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I was fortunate enough to attend the EFPP/BSPP meeting in Copenhagen and was requested to report back on a session that particularly interested me.
I attended the Population Diversity and Dynamics Session, not least because I was presenting in the morning, but I decided to return in the afternoon for the continuation of the same session. Two talks on yellow (stripe) rust of wheat grabbed my attention in particular, as they reminded me of the continuing importance and global nature of Plant Pathology. Eugene Milus (Univ. of Arkansas) told us how new isolates of Puccinia striiformis f. sp. tritici are causing the most widespread and severe yellow rust epidemic in US history. Before 2000, yellow rust was infrequent in most states but since then has become one of the most important rust diseases in the USA. A quick look at the USDA website reveals that in 2003, a yellow rust epidemic caused wheat yield losses of 2. 4 million tonnes and led to multi-million dollar fungicide application. Dr Milus has shown through AFLP fingerprinting that the new isolates of P. striiformis appear to come from a different genetic background to those isolated pre-2000 and have now become the dominant population. Moreover, the new isolates infect wheat lines previously resistant to the old races and appear to be more aggressive and better adapted to warmer temperatures. These new isolates of P. striiformis have also appeared at the same time on different continents.
The big question is how has this happened? The presentation by Mogens Hovmøller gave some insight into this as he has been studying genetic variability of P. striiformis on field and global scales. He too has found clones of the fungus on different continents in the same year and concludes that rust spores may move across very large distances in a short period of time. This suggests that the new P. striiformis isolates may be a global threat to those not deploying the appropriate resistant wheat varieties. As to the origin of the new isolates, there was some debate. The low AFLP similarity between the old and new isolates sparked a discussion about the possibility of sexual recombination in P. striiformis but there is no evidence as yet to support this.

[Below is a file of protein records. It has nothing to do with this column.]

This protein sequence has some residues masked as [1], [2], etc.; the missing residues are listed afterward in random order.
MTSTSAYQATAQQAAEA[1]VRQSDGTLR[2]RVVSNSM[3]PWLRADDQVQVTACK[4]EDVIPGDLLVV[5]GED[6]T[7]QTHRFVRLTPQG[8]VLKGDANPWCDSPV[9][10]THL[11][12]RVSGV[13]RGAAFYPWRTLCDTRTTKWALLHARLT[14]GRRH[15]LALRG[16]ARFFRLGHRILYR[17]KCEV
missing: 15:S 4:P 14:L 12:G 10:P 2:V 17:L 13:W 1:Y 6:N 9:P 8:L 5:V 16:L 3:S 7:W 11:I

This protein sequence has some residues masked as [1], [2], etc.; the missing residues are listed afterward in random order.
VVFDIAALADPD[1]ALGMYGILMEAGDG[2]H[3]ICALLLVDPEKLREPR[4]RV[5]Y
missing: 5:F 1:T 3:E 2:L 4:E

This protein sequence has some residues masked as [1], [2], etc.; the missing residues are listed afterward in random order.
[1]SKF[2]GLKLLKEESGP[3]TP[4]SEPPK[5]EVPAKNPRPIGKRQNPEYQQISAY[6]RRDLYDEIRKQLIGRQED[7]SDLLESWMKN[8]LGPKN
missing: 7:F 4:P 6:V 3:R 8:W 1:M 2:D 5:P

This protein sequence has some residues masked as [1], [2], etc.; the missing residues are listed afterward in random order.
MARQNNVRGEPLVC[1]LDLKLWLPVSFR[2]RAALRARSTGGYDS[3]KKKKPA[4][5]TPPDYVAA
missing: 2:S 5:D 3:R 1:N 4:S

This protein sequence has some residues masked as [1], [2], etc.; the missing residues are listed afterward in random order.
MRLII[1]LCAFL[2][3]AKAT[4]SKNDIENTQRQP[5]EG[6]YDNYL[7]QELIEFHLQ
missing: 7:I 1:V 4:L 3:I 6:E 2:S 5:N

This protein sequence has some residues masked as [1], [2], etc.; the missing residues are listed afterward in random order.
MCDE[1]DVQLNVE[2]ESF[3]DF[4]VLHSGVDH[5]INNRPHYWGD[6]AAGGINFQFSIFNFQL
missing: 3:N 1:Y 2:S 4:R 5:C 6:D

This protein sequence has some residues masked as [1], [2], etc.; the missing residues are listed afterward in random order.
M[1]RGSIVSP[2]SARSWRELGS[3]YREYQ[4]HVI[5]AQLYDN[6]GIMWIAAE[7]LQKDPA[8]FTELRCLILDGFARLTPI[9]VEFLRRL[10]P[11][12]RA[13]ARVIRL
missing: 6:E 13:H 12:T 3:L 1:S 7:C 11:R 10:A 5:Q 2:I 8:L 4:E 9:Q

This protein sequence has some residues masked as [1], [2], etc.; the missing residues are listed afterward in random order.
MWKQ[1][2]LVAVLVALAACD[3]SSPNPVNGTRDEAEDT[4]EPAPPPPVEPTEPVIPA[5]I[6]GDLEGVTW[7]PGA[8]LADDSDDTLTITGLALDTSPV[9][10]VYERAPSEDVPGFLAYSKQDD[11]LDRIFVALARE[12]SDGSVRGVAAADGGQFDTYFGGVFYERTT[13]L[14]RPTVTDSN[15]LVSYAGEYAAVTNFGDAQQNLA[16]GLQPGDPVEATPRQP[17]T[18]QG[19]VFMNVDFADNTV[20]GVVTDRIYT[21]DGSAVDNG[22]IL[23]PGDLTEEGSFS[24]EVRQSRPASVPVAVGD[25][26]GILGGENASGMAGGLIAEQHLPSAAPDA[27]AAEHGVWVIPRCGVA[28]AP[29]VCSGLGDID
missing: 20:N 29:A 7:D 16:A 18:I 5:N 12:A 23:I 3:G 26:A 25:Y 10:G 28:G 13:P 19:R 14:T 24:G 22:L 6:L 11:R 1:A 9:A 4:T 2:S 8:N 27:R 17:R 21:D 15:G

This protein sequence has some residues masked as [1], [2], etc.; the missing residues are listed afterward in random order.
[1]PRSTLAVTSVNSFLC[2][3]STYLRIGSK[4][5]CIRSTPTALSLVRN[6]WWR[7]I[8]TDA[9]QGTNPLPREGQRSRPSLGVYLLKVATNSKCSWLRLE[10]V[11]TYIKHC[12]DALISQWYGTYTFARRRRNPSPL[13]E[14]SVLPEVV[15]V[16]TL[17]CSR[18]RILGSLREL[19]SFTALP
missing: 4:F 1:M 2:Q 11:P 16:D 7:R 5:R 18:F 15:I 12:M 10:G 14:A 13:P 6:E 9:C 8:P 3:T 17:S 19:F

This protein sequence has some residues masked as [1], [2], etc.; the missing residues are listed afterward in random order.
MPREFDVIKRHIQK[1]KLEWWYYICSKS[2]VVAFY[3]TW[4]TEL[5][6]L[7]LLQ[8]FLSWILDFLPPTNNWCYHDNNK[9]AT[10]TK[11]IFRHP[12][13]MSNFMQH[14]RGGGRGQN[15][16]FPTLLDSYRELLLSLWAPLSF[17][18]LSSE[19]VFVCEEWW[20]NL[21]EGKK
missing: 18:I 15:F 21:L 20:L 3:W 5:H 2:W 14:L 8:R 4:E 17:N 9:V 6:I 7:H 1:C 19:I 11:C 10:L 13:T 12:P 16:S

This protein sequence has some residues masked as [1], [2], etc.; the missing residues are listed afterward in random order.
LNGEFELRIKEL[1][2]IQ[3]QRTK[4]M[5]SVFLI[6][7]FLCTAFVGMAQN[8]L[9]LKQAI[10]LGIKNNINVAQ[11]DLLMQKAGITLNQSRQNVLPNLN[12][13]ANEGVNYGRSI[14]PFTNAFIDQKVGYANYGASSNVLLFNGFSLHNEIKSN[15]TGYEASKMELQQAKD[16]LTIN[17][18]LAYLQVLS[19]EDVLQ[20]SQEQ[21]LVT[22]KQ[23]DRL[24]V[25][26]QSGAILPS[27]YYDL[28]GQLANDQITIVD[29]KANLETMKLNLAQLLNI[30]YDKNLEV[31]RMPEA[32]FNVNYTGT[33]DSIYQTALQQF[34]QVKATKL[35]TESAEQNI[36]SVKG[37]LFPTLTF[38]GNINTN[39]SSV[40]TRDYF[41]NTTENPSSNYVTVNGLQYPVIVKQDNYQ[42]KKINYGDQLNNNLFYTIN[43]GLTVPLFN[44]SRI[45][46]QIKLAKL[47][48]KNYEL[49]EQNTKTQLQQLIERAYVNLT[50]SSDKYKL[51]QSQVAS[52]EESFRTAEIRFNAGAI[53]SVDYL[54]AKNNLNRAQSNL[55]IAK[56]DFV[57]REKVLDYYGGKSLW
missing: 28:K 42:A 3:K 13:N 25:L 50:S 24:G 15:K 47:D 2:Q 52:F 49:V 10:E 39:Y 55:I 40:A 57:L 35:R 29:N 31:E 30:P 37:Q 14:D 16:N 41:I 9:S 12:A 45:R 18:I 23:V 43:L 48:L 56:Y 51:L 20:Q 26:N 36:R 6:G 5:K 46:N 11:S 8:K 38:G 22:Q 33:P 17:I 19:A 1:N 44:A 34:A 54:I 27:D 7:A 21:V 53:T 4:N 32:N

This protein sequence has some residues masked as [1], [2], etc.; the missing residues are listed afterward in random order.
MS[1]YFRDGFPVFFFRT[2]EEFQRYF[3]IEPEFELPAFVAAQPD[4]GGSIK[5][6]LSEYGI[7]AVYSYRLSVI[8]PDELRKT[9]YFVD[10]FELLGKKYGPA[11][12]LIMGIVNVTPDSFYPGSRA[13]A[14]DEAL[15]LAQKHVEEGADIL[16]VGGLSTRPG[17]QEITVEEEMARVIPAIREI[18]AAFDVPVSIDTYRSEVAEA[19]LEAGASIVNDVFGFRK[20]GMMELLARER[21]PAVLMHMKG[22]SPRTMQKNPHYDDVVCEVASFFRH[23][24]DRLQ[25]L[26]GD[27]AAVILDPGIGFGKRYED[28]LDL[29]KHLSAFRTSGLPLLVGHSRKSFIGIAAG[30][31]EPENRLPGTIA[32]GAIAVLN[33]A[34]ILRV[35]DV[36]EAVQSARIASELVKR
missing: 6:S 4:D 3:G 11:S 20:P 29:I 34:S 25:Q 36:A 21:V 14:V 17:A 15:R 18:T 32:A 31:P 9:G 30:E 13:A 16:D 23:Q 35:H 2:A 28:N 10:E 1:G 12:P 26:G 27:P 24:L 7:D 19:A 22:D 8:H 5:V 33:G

The yellow rust talks were a good story of contemporary plant pathology and showed the use of both molecular and applied techniques in tackling and understanding the problem. I haven’t had to think much about rust diseases since my undergraduate days but with the prospect of introducing some MSc students to plant pathology very soon, yellow rust might well now appear in a lecture. I’ve also dug out some related references for other new yellow rust enthusiasts.
Steele, K. A. , Humphreys, E. , Wellings, C. R. and Dickinson, M. J. 2001. Plant Pathology 50, 174-180.
Brown J. K. M. , Hovmoller M. S. 2002. Science 297, 537-541.
HovmÃ¸ller M. S. , Justesen A. F. , Brown J. K. M. 2002. Plant Pathology 51, 24-32.
Milus E. A. , Seyran E. , McNew R. 2006. Plant Disease 90, 847-852.
John Clarkson, Warwick-HRI